This article examines constructions involving DP-final demonstratives, possessive adjectives, indefinite quantifiers, and demonstrative reinforcers in several Romance languages. Across these languages the DP-final position of these elements yields a focus interpretation, whereas the prenominal position yields a neutral interpretation. Other approaches to these sorts of facts have (tacitly) treated the two available word orders as equivalent constructions. They have not considered, and so cannot easily account for, the distinct interpretation that each of the word orders yields. Under the assumption that the prenominal position of these elements is basic, the current approach develops the idea that the DP-final element is “stranded” DP finally as a result of the leftward movement of a syntactic phrase consisting of an extended NP. The facts examined here recall those characterizing the expression of focus in the Romance clause, recently analyzed as a case of scrambling (Ordóñez 1997, Zubizarreta 1998). If on the right track, the current analysis therefore provides further evidence for the parallelism between noun phrases and clauses. In certain Romance languages, an intermediate (postnominal) position is also available for these DP elements , although the interpretation associated with this position does not exactly match that of either the prenominal or DP-final position. It is proposed that the intermediate position is derived by crossing the noun over the demonstrative (reinforcer), possessive, or indefinite quantifier, whose base positions within DP are relatively high. The prediction then is that only those languages with robust noun movement (that is, movement to a relatively high functional head) will exhibit this word order.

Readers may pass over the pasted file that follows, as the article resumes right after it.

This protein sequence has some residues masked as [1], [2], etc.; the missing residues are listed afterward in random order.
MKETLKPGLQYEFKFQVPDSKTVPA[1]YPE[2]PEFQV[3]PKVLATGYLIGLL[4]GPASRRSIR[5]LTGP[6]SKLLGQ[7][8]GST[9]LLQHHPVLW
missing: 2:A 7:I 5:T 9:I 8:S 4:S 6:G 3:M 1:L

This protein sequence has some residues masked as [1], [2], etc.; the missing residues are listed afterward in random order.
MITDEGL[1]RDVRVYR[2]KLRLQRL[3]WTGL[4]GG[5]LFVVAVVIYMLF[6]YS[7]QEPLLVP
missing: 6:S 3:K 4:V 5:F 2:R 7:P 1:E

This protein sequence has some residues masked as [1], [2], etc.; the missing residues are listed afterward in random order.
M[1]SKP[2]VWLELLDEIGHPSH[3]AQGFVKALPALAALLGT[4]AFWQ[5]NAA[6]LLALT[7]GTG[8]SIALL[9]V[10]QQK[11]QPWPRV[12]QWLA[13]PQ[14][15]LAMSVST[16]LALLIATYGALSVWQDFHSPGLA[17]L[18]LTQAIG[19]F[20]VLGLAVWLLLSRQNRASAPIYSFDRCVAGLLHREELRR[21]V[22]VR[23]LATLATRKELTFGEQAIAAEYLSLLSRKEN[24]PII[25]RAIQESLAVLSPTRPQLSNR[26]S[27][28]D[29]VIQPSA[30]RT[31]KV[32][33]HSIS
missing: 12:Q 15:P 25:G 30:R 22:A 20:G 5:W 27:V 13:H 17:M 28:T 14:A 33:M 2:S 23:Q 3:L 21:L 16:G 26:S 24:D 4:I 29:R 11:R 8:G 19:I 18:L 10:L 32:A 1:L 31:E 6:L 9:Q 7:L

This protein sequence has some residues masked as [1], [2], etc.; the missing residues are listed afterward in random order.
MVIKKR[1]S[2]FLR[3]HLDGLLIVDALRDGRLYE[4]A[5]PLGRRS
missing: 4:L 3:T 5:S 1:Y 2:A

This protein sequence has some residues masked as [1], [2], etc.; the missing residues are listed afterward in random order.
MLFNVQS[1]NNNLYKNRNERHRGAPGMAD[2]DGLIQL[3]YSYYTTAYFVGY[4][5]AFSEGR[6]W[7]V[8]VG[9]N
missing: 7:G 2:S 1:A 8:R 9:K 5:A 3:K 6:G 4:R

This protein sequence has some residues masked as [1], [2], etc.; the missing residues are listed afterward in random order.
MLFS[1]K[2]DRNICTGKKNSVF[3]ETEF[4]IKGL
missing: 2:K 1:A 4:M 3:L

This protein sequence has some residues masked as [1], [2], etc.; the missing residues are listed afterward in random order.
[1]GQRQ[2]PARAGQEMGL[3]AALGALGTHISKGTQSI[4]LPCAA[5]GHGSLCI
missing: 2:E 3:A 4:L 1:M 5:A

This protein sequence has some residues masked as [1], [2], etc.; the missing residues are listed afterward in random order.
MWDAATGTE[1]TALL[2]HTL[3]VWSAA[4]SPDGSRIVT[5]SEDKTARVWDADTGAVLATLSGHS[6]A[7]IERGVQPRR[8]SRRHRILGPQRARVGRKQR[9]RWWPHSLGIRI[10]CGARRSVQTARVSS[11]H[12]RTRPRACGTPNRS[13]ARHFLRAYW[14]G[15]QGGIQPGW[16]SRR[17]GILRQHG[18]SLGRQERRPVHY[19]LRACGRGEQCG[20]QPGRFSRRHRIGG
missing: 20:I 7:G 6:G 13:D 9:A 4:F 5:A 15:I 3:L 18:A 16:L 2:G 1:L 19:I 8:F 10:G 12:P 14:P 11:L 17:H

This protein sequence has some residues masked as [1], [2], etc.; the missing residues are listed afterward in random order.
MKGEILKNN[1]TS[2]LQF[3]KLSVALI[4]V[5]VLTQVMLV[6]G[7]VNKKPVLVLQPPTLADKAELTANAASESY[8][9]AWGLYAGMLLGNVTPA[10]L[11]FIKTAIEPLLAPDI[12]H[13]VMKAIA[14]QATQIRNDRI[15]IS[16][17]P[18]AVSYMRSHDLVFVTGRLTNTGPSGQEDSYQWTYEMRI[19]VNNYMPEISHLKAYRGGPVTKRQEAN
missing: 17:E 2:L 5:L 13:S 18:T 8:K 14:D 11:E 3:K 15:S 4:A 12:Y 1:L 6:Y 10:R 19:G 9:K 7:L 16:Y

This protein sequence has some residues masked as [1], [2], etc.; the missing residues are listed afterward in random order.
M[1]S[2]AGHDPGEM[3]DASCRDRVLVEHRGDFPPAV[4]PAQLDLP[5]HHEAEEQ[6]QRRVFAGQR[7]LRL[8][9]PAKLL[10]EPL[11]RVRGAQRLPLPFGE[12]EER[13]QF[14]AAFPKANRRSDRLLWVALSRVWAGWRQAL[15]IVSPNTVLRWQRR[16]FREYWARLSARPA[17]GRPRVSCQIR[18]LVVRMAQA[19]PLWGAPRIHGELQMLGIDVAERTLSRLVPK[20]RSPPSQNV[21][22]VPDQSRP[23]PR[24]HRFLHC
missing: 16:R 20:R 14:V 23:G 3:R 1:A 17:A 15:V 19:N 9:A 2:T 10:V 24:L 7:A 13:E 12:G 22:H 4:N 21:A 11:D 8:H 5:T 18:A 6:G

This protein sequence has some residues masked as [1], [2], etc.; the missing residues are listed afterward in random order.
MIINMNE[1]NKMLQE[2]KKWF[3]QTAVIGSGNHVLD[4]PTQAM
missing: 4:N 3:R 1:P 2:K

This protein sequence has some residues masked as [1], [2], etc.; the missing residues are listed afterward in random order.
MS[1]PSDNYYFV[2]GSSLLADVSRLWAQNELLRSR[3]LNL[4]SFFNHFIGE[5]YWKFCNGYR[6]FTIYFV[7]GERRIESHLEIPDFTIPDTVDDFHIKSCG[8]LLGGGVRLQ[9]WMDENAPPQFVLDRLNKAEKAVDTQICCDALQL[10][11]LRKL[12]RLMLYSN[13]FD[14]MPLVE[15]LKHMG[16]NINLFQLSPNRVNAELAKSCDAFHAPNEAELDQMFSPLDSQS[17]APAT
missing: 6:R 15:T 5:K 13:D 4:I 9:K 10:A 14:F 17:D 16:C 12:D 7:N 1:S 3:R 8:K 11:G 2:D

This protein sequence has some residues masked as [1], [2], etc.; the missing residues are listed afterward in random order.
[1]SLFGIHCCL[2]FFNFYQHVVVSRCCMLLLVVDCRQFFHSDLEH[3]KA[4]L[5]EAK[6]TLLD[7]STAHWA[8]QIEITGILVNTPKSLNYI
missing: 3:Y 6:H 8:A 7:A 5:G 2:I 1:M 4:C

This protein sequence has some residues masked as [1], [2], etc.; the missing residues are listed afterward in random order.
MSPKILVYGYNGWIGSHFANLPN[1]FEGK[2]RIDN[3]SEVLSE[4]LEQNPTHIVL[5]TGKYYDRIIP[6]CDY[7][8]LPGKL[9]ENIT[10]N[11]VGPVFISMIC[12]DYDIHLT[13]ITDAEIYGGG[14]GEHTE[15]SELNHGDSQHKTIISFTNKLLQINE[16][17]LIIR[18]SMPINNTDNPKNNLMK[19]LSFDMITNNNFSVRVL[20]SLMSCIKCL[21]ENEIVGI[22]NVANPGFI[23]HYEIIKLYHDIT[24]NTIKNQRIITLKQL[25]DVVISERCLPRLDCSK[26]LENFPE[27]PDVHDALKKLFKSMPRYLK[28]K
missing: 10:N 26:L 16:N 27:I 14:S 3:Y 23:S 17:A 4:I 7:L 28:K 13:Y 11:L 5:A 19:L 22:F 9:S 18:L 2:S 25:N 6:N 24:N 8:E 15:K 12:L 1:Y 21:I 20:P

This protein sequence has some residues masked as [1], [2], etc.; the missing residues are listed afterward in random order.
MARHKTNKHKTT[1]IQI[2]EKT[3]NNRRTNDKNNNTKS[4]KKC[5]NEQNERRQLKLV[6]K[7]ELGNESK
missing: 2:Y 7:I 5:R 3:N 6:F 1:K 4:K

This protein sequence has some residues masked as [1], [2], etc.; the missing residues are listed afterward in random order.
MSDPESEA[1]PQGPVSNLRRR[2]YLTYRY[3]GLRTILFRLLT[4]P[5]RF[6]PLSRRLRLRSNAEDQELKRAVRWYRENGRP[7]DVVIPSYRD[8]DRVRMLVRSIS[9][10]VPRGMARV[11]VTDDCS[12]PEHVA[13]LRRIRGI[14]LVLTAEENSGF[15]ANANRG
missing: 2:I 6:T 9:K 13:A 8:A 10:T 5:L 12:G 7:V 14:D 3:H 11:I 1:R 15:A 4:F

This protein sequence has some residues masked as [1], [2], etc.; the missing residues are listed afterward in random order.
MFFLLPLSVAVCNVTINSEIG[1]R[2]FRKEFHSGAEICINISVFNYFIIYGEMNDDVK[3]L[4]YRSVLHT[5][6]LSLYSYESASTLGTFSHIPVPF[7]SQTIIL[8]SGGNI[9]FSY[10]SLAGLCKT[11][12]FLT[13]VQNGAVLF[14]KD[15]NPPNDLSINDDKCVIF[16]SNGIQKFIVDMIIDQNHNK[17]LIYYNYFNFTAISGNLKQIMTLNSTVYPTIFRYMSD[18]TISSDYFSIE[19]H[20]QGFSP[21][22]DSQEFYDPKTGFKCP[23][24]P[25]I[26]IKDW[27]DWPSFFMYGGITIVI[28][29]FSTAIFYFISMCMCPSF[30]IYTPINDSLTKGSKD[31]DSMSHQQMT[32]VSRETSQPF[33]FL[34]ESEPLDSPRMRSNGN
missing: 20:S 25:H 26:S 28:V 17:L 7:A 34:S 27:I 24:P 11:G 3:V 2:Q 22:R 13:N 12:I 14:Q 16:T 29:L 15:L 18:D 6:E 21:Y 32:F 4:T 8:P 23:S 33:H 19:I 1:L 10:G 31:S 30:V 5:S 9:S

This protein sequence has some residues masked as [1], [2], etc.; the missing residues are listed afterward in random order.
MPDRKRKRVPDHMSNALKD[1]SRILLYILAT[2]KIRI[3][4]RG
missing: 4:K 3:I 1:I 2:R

© Walter de Gruyter